How a Background in STEM Can Drive Women to the Top

November 30, 2016, 4:38 PM UTC
Dedicated to Research
Lone female scientist looking at data on a computer screen surrounded by medical machinery.
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The MPW Insiders Network is an online community where the biggest names in business and beyond answer timely career and leadership questions. Today’s answer for, “Why is a background in STEM important for shaping female leaders?” is written by Tracey Massey, president of Mars Chocolate North America.

Not only am I asked all of the time about what it’s like to work for a chocolate company, but I’m often asked about how I worked my way to the top of the same company for the past 25 years.

One of the greatest factors that helped shape me into the leader I am today is my STEM degree. Having grown up with brothers and always active in sports, my initial draw to STEM came from my own desire to be treated like “one of the boys” and go toe-to-toe with equal credibility. While that competitiveness was an early motivator, I quickly understood that there is an infinite list of jobs that make the list of STEM occupations, including roles in chemistry, astronomy, engineering, technology, health care, and everything in between.

After receiving my Bachelor of Science in chemical engineering, I joined Mars Drinks as an industrial engineer at a production plant in the U.K. Working in science and engineering early on in my career helped me understand the intricate technological and production aspects of the business, enhanced my critical thinking skills, and provided a well-rounded foundation in coaching and leadership for when I moved into more strategic and management-focused roles.

Supporting women in STEM is an essential aspect of helping companies grow and innovate. Even though women represent just a fraction of the STEM workforce, women with engineering backgrounds represent some of the highest spots on Fortune’s Most Powerful Women list. IBM’s (IBM) CEO Ginni Rometty majored in computer science and electrical engineering, GM’s (GM) CEO Mary Barra got her B.S. in electrical engineering, and PepsiCo’s (PEP) CEO Indra Nooyi got her B.S. in physics, chemistry, and math. These glass-ceiling-shattering female leaders prove that training in seriously hard sciences leads to serious business innovation and success.

Here’s why having a strong background in STEM is important for developing and shaping female business leaders in today’s landscape:

  1. Drive innovation

Careers in STEM offer women many opportunities to engage in some of the most exciting and important realms of technological and scientific innovation. Increasing career opportunities for women in STEM is important in promoting greater equality for women across the board, as well as helping businesses develop new products, services, and ways of working to become more competitive.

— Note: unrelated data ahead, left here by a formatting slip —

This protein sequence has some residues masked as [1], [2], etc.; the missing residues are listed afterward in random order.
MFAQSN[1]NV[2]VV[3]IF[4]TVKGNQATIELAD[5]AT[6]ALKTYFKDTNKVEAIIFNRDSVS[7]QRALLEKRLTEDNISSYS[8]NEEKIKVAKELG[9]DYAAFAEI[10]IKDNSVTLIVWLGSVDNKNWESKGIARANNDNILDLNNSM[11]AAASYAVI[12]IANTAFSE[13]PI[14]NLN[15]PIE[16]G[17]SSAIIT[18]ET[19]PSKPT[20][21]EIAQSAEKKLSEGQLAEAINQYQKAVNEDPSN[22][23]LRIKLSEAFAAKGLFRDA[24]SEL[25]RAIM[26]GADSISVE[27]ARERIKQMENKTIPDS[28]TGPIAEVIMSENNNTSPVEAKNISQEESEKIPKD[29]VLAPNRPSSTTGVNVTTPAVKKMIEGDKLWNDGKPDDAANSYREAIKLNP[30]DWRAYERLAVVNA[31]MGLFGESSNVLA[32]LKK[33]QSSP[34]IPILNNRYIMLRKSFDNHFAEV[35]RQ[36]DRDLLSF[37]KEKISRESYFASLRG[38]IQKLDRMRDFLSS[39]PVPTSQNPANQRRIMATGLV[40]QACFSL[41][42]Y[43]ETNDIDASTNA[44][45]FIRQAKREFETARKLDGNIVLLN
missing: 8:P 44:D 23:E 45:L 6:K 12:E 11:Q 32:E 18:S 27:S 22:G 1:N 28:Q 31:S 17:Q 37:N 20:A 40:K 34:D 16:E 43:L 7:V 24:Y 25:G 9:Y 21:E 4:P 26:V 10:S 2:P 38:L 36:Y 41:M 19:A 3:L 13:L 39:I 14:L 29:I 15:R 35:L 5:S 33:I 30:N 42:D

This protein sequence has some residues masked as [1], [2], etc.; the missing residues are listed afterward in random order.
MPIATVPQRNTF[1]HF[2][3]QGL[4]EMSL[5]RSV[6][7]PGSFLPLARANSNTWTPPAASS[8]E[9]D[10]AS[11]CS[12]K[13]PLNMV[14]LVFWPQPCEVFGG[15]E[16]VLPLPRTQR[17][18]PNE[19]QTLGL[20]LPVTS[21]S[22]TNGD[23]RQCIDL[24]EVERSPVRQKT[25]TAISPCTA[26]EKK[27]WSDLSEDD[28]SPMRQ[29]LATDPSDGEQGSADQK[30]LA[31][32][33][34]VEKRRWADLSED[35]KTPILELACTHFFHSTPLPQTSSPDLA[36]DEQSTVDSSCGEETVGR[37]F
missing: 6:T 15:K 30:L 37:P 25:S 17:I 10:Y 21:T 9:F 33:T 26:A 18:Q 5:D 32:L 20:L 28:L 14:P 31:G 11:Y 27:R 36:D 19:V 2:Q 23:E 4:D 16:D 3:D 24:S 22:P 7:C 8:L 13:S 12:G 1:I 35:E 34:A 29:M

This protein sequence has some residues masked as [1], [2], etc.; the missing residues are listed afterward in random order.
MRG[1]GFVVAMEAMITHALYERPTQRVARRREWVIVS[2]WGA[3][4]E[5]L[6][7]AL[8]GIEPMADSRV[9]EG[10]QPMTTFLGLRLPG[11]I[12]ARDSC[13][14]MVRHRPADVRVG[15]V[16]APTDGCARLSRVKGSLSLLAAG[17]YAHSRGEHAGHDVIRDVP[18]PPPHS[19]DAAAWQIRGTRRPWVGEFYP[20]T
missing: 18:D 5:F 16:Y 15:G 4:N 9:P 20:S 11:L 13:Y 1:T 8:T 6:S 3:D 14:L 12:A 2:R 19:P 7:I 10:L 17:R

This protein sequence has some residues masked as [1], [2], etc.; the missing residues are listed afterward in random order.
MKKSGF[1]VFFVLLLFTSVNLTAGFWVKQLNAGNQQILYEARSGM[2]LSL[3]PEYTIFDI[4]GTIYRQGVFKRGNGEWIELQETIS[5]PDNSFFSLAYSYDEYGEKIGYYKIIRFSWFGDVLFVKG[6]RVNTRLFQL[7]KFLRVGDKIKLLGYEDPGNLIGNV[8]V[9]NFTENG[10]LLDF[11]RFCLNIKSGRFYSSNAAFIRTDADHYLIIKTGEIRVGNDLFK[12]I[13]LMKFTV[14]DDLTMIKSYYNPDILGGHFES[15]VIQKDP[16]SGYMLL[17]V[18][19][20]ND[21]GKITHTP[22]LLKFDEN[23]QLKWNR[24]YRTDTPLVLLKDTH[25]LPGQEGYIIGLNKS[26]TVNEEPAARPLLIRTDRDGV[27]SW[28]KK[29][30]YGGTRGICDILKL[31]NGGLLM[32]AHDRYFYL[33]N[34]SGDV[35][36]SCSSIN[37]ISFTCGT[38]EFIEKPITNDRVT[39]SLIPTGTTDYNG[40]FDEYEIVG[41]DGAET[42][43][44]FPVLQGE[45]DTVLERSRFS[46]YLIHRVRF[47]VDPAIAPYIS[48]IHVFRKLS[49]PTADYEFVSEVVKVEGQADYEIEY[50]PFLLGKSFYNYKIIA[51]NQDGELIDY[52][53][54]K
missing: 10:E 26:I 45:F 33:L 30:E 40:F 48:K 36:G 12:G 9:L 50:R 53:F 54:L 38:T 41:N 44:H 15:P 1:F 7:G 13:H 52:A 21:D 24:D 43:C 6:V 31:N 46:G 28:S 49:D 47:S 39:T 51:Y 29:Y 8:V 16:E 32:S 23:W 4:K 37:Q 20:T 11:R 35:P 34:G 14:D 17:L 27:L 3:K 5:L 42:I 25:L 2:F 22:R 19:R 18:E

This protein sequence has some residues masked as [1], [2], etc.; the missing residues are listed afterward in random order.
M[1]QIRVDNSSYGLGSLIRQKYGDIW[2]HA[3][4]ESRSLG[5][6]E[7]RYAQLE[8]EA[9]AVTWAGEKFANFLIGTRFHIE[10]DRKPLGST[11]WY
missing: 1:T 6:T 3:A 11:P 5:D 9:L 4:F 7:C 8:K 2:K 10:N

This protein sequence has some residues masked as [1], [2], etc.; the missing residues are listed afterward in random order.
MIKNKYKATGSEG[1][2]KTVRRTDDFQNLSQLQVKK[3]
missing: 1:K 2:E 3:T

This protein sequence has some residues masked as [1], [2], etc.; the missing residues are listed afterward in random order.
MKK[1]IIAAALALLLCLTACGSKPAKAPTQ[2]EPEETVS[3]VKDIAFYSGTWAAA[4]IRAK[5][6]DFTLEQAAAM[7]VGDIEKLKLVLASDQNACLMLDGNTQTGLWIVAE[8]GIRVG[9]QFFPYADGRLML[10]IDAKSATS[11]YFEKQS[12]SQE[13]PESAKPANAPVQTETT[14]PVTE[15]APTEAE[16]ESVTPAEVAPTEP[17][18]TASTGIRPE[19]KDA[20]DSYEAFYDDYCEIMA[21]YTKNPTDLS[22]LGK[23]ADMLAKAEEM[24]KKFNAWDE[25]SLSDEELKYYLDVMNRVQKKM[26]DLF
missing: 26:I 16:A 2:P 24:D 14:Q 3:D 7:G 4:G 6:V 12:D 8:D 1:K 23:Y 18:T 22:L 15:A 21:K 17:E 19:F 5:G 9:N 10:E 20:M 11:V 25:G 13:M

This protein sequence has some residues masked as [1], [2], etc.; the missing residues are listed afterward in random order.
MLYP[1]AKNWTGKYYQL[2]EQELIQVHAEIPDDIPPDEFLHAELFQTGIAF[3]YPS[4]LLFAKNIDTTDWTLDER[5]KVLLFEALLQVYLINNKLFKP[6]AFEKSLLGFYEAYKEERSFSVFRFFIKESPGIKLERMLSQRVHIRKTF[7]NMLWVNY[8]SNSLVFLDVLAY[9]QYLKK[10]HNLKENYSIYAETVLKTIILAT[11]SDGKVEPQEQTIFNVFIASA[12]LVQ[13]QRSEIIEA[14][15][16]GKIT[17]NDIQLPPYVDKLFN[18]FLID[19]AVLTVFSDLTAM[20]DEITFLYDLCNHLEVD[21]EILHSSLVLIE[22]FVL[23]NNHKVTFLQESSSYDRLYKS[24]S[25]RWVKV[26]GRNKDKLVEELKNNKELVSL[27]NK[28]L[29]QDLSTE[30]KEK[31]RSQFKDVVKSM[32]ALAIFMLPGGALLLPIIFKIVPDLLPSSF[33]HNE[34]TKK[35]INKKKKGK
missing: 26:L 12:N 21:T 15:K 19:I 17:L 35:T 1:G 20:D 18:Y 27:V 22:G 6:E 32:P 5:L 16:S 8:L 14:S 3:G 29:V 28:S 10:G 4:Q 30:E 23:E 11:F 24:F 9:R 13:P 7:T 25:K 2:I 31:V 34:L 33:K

1. Approach problems strategically

A STEM background is a great foundation for problem solving and leadership. Being an engineer involves an immense amount of collaboration and teamwork to come up with creative and strategic solutions to problems. It’s all about the discovery process. Even if you don’t know all of the answers to a problem, STEM helps you understand how to ask the right questions.

  1. Bring new perspectives

Women in STEM bring different perspectives that can lead to groundbreaking innovations. For instance, the first airbags were designed by an all-male team. However, the team ran into a major problem—airbags were not saving the lives of women and children. Once women became part of those engineering teams, airbags began to protect all genders and children, as they took all body sizes into consideration. Similar situations occurred when the first heart valves and voice recognition programs were being developed.


Companies that want to sustain leadership in manufacturing and technology will continue to need to hire and retain female leaders who can not only bring technical expertise to their roles, but can be role models and inspire the next generation of women leaders. It’s an important step to continue closing the gender gap in STEM careers.

There is a huge opportunity for companies to do more to promote science-related careers within their organization, including offering more flexible work schedules for women who may want to start a family while pursuing a career in STEM, or developing mentorship programs to connect the women in STEM at the company. As someone who is extremely passionate about promoting STEM to women, I look forward to a future where more women pursue careers in math, science, and engineering, and have a robust group of female STEM leaders to look up to.

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